The caller asks for you by name and knows your mailing address. Often the callers pose as Medicare employees, asking beneficiaries for banking information under the guise of helping an intended fraud victim enroll in a Medicare prescription drug plan. ND SMP reminds seniors that Medicare will not call and ask for a person's personal information and such details should never be given to an unknown person. Remember, Medicare already has your Social Security number, and they would never ask you to confirm this or your Medicare number.
Another common scam we've been seeing in our area is for free diabetic-testing supplies. The caller asks for you by name and says you've qualified for free diabetic-testing supplies you just have to confirm your Social Security number and doctor's name.
An unsuspecting senior may provide this information to the caller. Because your Social Security number often serves as your Medicare number, the con artist could file a false Medicare claim or steal your "medical identity." Stolen medical identity then gives the con artist access to your medical history along with free treatment in your name.
Centers for Medicare and Medicaid reports 47 percent of callers to their Medicare fraud hotline (1-800-Medicare) have already given out their Medicare number before they call!
Among the new complaints to the OIG Telemarketing Fraud Alert Hotline (7/29-8/5/11):
--79 percent of unsolicited phone calls were for diabetic supplies (e.g., glucose monitors, lancets & test strips)
--21 percent of calls were for orthotics and other supplies
--53 percent of companies reported offering their items for free or no charge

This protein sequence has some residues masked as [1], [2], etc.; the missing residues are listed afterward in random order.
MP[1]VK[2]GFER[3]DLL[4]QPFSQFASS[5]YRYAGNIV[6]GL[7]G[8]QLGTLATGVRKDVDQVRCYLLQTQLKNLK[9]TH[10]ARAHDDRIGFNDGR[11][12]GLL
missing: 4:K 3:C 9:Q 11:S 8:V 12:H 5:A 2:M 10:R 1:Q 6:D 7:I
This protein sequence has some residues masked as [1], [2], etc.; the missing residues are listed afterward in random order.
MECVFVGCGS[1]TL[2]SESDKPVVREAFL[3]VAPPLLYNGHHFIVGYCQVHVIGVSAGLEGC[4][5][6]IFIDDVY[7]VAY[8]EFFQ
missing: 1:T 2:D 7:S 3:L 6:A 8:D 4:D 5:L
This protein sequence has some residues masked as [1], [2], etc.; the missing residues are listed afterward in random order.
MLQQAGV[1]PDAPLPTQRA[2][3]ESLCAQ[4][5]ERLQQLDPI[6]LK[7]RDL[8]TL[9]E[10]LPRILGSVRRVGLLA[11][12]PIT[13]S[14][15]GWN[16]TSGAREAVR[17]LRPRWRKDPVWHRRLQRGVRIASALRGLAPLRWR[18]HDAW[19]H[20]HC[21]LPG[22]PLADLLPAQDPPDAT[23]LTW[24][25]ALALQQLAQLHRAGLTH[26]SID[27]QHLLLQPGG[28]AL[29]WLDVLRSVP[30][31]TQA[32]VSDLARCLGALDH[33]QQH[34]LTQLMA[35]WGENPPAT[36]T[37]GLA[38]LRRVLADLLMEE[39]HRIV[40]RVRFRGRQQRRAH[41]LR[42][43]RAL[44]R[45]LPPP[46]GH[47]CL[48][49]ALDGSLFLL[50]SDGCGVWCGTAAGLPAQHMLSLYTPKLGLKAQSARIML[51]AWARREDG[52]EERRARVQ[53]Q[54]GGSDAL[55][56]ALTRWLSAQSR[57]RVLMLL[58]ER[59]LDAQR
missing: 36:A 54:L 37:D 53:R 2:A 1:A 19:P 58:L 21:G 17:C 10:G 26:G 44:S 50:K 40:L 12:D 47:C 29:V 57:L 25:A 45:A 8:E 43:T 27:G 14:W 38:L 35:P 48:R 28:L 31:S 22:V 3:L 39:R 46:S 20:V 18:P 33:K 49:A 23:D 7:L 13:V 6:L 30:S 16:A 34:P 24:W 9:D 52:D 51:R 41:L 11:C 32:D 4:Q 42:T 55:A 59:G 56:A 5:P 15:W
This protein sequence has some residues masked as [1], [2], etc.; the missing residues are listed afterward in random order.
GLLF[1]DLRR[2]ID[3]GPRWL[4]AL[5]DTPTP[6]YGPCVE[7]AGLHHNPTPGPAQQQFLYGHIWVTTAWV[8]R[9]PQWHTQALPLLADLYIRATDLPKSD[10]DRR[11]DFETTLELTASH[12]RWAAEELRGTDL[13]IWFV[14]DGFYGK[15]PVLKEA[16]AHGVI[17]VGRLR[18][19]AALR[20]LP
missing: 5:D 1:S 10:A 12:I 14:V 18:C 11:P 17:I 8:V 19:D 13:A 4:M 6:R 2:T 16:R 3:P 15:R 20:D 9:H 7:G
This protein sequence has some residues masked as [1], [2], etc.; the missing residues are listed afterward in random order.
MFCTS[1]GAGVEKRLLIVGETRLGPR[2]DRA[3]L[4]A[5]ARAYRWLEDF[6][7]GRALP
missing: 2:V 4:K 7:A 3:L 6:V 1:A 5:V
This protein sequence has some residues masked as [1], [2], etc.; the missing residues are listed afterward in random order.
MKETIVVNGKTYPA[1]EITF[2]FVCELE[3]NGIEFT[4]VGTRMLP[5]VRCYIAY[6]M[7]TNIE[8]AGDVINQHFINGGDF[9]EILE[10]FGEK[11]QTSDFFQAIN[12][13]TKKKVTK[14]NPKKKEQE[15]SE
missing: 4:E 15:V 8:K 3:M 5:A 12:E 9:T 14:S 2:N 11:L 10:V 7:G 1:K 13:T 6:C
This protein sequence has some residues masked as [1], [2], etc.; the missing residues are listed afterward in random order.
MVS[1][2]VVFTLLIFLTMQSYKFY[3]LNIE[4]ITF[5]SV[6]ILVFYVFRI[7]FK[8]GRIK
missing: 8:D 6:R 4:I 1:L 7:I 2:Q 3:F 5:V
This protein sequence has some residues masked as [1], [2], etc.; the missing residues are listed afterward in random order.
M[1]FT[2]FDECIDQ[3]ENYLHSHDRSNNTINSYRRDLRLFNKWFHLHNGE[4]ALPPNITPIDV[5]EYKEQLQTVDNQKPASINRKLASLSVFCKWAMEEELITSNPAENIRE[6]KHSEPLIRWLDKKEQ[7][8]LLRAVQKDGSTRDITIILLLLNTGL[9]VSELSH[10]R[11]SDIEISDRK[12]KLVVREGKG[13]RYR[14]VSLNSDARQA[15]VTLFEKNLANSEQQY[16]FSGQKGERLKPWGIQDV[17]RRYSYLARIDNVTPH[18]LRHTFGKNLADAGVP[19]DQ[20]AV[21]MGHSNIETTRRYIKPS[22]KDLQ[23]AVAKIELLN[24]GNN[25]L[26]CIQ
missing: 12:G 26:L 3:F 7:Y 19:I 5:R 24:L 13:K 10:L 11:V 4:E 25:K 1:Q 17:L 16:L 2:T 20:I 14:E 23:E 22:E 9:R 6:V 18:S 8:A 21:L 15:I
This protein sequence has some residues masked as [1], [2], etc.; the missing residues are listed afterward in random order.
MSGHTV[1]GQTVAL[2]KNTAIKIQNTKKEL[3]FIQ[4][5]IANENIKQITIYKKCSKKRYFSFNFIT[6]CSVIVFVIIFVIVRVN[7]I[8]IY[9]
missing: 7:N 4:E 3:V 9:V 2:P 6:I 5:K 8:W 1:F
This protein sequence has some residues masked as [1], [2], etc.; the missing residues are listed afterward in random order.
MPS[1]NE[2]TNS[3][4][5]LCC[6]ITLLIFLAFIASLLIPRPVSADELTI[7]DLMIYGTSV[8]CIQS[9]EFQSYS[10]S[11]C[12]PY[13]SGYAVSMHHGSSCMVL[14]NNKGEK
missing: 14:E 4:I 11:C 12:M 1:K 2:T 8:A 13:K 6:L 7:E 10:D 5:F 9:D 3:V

--37 percent of companies told beneficiaries they were calling on behalf of Medicare or SSA
If you've received this type phone call, ND SMP recommends reviewing your Medicare Summary Notice (MSN) to assure Medicare has not been charged for these supplies.
DO NOT wait for your MSN to arrive in the mail. You can either call 1-800-Medicare or create an account on "mymedicare.gov" to view your MSN.
By registering and monitoring your account on-line, beneficiaries can review their Medicare claims as soon as they are processed; thus, identifying much quicker if there have been any unusually high charges, procedures that were charged twice, charges from medical facilities they had not visited, or charges for medical equipment that they never received.
Whether you review your MSN online, or the statement you receive in the mail, it is important to contact either ND SMP at 1-800-233-1737or Medicare (1-800-Medicare) if you think you've been a victim of fraud.
Linda Madsen is project director for N.D. Center for Persons with Disabilities in Minot and for the N.D. Senior Medicare Patrol program in North Dakota.